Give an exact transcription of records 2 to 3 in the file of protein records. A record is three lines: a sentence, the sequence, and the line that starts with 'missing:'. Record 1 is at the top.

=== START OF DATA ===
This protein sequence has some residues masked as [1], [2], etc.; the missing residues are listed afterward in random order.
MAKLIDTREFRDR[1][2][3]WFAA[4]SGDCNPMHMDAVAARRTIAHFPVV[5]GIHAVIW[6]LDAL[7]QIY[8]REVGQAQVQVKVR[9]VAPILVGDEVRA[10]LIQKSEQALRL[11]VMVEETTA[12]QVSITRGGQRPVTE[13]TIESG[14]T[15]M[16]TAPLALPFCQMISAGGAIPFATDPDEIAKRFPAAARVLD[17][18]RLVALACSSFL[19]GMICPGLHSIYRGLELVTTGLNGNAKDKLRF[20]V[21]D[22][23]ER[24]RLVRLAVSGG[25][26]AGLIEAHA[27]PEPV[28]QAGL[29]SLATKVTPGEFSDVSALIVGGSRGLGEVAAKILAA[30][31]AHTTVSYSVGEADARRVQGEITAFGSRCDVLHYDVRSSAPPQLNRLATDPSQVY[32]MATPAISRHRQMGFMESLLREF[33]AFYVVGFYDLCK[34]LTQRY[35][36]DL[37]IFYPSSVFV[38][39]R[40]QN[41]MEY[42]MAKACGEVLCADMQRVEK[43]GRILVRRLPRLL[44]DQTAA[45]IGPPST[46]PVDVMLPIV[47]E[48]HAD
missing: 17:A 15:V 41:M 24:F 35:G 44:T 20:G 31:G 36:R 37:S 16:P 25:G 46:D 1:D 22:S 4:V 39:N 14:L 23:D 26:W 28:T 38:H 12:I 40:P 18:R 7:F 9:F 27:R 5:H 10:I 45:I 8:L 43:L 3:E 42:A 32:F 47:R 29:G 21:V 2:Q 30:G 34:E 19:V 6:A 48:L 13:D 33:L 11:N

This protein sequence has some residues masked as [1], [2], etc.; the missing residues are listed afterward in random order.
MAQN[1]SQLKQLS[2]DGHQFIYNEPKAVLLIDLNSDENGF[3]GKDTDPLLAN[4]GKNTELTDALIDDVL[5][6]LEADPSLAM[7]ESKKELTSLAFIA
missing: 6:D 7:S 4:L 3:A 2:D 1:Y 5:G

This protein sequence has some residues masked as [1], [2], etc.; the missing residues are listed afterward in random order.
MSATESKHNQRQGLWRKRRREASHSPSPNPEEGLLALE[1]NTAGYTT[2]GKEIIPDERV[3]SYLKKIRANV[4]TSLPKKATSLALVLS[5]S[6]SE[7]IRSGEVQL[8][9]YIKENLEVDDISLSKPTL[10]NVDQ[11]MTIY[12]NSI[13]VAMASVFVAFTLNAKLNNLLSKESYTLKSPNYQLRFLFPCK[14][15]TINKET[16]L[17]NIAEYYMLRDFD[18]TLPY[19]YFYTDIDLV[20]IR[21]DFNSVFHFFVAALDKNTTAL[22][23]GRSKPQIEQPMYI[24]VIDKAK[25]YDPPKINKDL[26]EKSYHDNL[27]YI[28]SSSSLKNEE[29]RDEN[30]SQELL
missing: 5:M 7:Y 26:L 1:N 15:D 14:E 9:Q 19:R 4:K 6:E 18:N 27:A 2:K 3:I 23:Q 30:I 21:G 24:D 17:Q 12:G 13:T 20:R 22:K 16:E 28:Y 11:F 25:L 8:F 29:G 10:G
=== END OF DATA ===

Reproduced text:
This protein sequence has some residues masked as [1], [2], etc.; the missing residues are listed afterward in random order.
MAQN[1]SQLKQLS[2]DGHQFIYNEPKAVLLIDLNSDENGF[3]GKDTDPLLAN[4]GKNTELTDALIDDVL[5][6]LEADPSLAM[7]ESKKELTSLAFIA
missing: 6:D 7:S 4:L 3:A 2:D 1:Y 5:G

This protein sequence has some residues masked as [1], [2], etc.; the missing residues are listed afterward in random order.
MSATESKHNQRQGLWRKRRREASHSPSPNPEEGLLALE[1]NTAGYTT[2]GKEIIPDERV[3]SYLKKIRANV[4]TSLPKKATSLALVLS[5]S[6]SE[7]IRSGEVQL[8][9]YIKENLEVDDISLSKPTL[10]NVDQ[11]MTIY[12]NSI[13]VAMASVFVAFTLNAKLNNLLSKESYTLKSPNYQLRFLFPCK[14][15]TINKET[16]L[17]NIAEYYMLRDFD[18]TLPY[19]YFYTDIDLV[20]IR[21]DFNSVFHFFVAALDKNTTAL[22][23]GRSKPQIEQPMYI[24]VIDKAK[25]YDPPKINKDL[26]EKSYHDNL[27]YI[28]SSSSLKNEE[29]RDEN[30]SQELL
missing: 5:M 7:Y 26:L 1:N 15:D 14:E 9:Q 19:R 4:K 6:E 18:N 27:A 2:K 3:I 23:Q 30:I 21:G 24:D 17:Q 12:G 13:T 20:R 22:K 16:E 28:Y 11:F 25:L 8:F 29:G 10:G